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1. (Agriculture) livestock used for breeding
2. (Agriculture) a supply of seeds kept in reserve for planting
Collins English Dictionary – Complete and Unabridged, 12th Edition 2014 © HarperCollins Publishers 1991, 1994, 1998, 2000, 2003, 2006, 2007, 2009, 2011, 2014


or seed′ stock`,

1. seed, tubers, or roots selected and kept for planting.
2. the animals needed to replenish a population, as after hunting or fishing.
Random House Kernerman Webster's College Dictionary, © 2010 K Dictionaries Ltd. Copyright 2005, 1997, 1991 by Random House, Inc. All rights reserved.
References in periodicals archive ?
80% of the cattle producers in Nebraska--cow/calf producers, stocker/feeder operations, and feedyards; top seedstock, cow/calf/ and feedlot operations across the US.
Seedstock operations primarily produce bulls that are used to service cows in commercial cow-calf operations.
In Klober's final chapter, he notes that our poultry opportunities may boil down to being the supplier of specialty fowl to a handful of nearby restaurants, running an old-fashioned egg route into a nearby pocket of urban sprawl, producing green eggs or holiday turkey for a cooperative-supplied CSA, working with one or two traditional breeds supplying seedstock and hatching eggs, providing the "white doves" for local events, or more likely it will be a combination of two or more such ventures that will be at least somewhat interconnected.
A pilot scale seedstock production of the delicacy soft-shell crabs in Tigbauan, Iloilo looks forward to improved Philippine crab revenue which has been depressed in many decades.
Shrimp farming in the country has progressed from low-density polyculture with milkfish using wild seedstock, to increasing intensities of monoculture using wild or hatchery-reared shrimp fry (Primavera, 1992).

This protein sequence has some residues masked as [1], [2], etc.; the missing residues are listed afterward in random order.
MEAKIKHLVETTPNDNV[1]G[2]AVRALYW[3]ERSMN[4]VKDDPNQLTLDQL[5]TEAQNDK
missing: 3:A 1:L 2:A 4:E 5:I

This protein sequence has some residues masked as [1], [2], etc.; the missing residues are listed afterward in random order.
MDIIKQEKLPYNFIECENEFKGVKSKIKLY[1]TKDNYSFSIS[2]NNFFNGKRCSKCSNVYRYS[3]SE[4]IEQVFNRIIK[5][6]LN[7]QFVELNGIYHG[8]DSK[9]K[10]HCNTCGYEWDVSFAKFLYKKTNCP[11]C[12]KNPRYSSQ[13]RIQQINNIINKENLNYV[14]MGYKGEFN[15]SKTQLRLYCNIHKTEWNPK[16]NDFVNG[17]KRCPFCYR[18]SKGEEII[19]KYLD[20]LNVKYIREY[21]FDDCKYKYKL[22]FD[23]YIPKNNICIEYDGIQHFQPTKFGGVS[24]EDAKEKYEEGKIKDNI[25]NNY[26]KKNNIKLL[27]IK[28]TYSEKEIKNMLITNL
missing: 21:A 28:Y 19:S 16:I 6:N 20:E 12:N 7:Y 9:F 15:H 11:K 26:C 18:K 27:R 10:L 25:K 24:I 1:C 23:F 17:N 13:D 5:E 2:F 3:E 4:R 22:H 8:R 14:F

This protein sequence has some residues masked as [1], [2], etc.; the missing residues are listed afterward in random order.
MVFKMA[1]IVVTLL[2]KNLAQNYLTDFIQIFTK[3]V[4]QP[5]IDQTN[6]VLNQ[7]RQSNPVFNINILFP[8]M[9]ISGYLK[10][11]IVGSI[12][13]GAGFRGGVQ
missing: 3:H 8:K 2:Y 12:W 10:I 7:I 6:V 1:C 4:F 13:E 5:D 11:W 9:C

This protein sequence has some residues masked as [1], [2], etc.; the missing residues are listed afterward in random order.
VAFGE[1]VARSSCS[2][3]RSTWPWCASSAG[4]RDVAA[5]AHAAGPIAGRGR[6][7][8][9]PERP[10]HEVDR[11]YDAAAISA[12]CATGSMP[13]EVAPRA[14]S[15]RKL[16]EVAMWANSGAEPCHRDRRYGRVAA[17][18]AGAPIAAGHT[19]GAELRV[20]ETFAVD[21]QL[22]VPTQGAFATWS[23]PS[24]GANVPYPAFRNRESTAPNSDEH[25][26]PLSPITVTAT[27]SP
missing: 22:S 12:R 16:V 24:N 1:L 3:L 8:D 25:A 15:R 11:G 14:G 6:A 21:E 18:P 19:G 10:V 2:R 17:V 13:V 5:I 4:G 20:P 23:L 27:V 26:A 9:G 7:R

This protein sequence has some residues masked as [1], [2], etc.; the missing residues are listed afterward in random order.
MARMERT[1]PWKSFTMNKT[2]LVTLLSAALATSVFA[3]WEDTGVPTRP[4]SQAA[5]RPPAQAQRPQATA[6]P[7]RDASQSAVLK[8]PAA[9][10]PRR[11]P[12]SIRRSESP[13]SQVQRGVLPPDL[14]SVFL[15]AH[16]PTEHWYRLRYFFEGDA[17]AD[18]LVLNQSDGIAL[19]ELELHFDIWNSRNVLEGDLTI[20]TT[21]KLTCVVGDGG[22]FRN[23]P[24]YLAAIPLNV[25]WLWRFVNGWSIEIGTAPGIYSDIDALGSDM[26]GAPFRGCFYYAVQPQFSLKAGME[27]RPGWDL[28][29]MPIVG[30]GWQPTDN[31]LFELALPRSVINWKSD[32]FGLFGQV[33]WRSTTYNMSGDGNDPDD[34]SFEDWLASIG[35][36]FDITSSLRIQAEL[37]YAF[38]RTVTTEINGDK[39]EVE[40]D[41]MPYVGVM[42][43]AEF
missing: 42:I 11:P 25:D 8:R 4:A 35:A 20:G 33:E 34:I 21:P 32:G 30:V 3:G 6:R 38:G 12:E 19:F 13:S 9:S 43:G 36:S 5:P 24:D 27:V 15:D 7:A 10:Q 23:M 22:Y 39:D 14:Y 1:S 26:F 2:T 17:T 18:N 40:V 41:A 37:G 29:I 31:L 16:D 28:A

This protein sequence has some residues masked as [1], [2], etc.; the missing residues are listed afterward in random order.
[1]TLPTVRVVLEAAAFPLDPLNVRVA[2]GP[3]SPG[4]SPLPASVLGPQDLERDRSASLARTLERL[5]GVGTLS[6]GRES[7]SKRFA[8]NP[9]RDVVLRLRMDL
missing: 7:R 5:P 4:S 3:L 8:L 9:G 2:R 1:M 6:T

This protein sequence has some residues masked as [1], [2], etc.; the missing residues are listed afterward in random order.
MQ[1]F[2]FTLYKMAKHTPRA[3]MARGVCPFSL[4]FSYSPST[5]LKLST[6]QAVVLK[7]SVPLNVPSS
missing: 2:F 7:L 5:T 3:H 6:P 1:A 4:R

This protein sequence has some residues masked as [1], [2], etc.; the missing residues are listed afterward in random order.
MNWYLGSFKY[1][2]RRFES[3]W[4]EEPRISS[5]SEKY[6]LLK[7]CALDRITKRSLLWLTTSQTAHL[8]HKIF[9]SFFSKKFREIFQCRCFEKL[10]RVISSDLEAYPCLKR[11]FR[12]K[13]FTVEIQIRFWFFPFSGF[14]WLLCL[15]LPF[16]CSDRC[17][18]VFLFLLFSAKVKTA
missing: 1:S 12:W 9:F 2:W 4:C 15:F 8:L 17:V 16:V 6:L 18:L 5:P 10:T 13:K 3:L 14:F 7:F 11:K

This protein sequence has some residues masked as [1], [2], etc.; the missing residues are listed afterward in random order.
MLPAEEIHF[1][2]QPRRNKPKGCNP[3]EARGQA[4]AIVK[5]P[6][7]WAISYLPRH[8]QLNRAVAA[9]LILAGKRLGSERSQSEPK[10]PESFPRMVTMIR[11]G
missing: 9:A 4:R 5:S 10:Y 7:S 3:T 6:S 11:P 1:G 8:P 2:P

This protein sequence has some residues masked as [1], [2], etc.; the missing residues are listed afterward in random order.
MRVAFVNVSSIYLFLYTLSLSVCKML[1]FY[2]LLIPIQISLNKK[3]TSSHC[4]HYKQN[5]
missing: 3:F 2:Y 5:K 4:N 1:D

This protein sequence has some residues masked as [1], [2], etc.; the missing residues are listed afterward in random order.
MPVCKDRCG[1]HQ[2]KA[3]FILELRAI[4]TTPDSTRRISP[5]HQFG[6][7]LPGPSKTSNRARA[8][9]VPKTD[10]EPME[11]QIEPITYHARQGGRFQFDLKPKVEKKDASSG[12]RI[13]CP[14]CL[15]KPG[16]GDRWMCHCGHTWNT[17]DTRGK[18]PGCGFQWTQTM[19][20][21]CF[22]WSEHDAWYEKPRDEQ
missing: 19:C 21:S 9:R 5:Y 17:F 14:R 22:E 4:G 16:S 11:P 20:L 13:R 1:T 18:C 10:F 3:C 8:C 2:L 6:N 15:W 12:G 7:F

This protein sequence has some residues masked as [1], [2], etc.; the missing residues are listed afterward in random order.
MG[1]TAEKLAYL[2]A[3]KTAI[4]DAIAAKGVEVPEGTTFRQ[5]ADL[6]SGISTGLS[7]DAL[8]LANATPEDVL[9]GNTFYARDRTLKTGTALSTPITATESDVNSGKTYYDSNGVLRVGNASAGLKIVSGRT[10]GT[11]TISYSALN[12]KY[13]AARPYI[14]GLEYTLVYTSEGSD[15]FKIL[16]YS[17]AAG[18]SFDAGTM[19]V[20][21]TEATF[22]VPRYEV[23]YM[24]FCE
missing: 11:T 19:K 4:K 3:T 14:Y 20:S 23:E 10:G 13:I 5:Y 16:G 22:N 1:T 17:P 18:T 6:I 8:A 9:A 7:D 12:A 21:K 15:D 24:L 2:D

Los Angeles, CA, November 05, 2013 --( This is the final call for registration to attend the Seedstock Sustainable Agriculture Innovation Conference on Wednesday, Nov.
sources of production inputs such as seed, seedstock, fertilizer, livestock breedstock, etc.
It is hoped they will provide the "seedstock" for clinical trials within the next three years.
Because no large source of young seaweeds exists, Yarish and his colleagues are initially cultivating a seedstock of the seaweeds in their labs.
Development and expansion of saltwater aquaculture in the United States is challenged by the high cost and limited availability of coastal land and water resources, effluent concerns, high production costs, restricted growing seasons, lack of quality seedstock, and limited knowledge of production strategies for these marine finfish.
To make the systems a commercial and environmental success requires taking a close look at every aspect of the lives of the fish--from spawning by the parents, or broodstock, to the needs of the larvae, or seedstock, that emerge from the tiny eggs, to the requirements of the fingerlings, the juvenile fish that end up as delectable fillets or, in some cases, broodstock.